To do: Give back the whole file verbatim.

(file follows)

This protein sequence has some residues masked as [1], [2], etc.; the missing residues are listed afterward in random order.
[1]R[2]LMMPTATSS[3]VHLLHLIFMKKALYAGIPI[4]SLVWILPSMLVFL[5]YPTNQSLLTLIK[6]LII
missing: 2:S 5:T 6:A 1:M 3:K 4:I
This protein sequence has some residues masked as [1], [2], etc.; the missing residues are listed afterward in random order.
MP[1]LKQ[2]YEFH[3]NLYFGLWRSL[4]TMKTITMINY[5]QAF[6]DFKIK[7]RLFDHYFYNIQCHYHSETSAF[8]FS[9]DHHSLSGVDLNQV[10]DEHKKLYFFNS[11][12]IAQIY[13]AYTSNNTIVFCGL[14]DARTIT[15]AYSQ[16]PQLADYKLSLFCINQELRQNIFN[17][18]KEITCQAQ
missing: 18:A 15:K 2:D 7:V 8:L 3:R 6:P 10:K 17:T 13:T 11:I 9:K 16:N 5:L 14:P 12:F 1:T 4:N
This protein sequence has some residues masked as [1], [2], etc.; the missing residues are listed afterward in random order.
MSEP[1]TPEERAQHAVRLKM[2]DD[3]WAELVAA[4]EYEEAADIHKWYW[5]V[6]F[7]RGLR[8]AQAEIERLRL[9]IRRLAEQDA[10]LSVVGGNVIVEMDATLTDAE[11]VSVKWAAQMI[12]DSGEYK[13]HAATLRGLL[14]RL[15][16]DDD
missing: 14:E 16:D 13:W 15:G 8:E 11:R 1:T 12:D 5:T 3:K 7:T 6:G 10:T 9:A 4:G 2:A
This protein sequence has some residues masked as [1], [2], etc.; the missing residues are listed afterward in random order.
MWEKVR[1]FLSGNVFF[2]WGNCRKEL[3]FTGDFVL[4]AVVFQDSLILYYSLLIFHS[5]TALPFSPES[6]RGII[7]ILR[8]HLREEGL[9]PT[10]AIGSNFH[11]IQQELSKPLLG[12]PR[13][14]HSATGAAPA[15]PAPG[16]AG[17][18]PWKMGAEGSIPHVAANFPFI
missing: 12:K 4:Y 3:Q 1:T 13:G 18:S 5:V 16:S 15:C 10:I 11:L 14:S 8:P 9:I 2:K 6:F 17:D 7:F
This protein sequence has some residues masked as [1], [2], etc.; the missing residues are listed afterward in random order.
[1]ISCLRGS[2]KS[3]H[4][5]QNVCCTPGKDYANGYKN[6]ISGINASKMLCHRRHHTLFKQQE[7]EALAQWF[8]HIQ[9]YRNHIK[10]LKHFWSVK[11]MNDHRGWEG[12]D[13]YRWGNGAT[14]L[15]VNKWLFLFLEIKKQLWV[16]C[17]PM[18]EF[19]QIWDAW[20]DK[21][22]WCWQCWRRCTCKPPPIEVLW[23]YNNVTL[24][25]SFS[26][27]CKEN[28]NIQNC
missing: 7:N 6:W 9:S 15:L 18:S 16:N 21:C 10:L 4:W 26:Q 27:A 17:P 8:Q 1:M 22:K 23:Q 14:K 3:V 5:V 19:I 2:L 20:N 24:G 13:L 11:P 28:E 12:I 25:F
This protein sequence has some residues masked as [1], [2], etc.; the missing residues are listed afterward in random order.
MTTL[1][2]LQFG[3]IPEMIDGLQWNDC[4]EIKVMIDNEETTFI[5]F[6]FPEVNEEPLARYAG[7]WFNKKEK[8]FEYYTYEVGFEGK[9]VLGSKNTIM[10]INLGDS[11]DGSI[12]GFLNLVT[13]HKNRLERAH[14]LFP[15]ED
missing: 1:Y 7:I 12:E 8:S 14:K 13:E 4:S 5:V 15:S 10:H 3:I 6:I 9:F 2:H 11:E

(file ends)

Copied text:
This protein sequence has some residues masked as [1], [2], etc.; the missing residues are listed afterward in random order.
[1]R[2]LMMPTATSS[3]VHLLHLIFMKKALYAGIPI[4]SLVWILPSMLVFL[5]YPTNQSLLTLIK[6]LII
missing: 2:S 5:T 6:A 1:M 3:K 4:I
This protein sequence has some residues masked as [1], [2], etc.; the missing residues are listed afterward in random order.
MP[1]LKQ[2]YEFH[3]NLYFGLWRSL[4]TMKTITMINY[5]QAF[6]DFKIK[7]RLFDHYFYNIQCHYHSETSAF[8]FS[9]DHHSLSGVDLNQV[10]DEHKKLYFFNS[11][12]IAQIY[13]AYTSNNTIVFCGL[14]DARTIT[15]AYSQ[16]PQLADYKLSLFCINQELRQNIFN[17][18]KEITCQAQ
missing: 18:A 15:K 2:D 7:V 8:L 3:R 6:P 10:K 17:T 13:T 11:I 9:K 16:N 5:L 14:P 12:F 1:T 4:N
This protein sequence has some residues masked as [1], [2], etc.; the missing residues are listed afterward in random order.
MSEP[1]TPEERAQHAVRLKM[2]DD[3]WAELVAA[4]EYEEAADIHKWYW[5]V[6]F[7]RGLR[8]AQAEIERLRL[9]IRRLAEQDA[10]LSVVGGNVIVEMDATLTDAE[11]VSVKWAAQMI[12]DSGEYK[13]HAATLRGLL[14]RL[15][16]DDD
missing: 14:E 16:D 13:W 15:G 8:E 11:R 1:T 12:D 5:T 3:K 7:T 6:G 10:T 9:A 4:G 2:A
This protein sequence has some residues masked as [1], [2], etc.; the missing residues are listed afterward in random order.
MWEKVR[1]FLSGNVFF[2]WGNCRKEL[3]FTGDFVL[4]AVVFQDSLILYYSLLIFHS[5]TALPFSPES[6]RGII[7]ILR[8]HLREEGL[9]PT[10]AIGSNFH[11]IQQELSKPLLG[12]PR[13][14]HSATGAAPA[15]PAPG[16]AG[17][18]PWKMGAEGSIPHVAANFPFI
missing: 12:K 4:Y 3:Q 1:T 13:G 18:S 5:V 16:S 15:C 10:I 11:L 14:S 8:P 9:I 2:K 6:F 17:D 7:F
This protein sequence has some residues masked as [1], [2], etc.; the missing residues are listed afterward in random order.
[1]ISCLRGS[2]KS[3]H[4][5]QNVCCTPGKDYANGYKN[6]ISGINASKMLCHRRHHTLFKQQE[7]EALAQWF[8]HIQ[9]YRNHIK[10]LKHFWSVK[11]MNDHRGWEG[12]D[13]YRWGNGAT[14]L[15]VNKWLFLFLEIKKQLWV[16]C[17]PM[18]EF[19]QIWDAW[20]DK[21][22]WCWQCWRRCTCKPPPIEVLW[23]YNNVTL[24][25]SFS[26][27]CKEN[28]NIQNC
missing: 7:N 6:W 9:S 15:L 18:S 16:N 21:C 10:L 4:W 26:Q 27:A 17:P 8:Q 1:M 22:K 23:Q 14:K 3:V 5:V 19:I 2:L 20:N 24:G 13:L 11:P 28:E 12:I 25:F
This protein sequence has some residues masked as [1], [2], etc.; the missing residues are listed afterward in random order.
MTTL[1][2]LQFG[3]IPEMIDGLQWNDC[4]EIKVMIDNEETTFI[5]F[6]FPEVNEEPLARYAG[7]WFNKKEK[8]FEYYTYEVGFEGK[9]VLGSKNTIM[10]INLGDS[11]DGSI[12]GFLNLVT[13]HKNRLERAH[14]LFP[15]ED
missing: 1:Y 7:I 12:E 8:S 14:K 13:E 4:S 5:V 15:S 10:H 3:I 6:I 9:F 2:H 11:E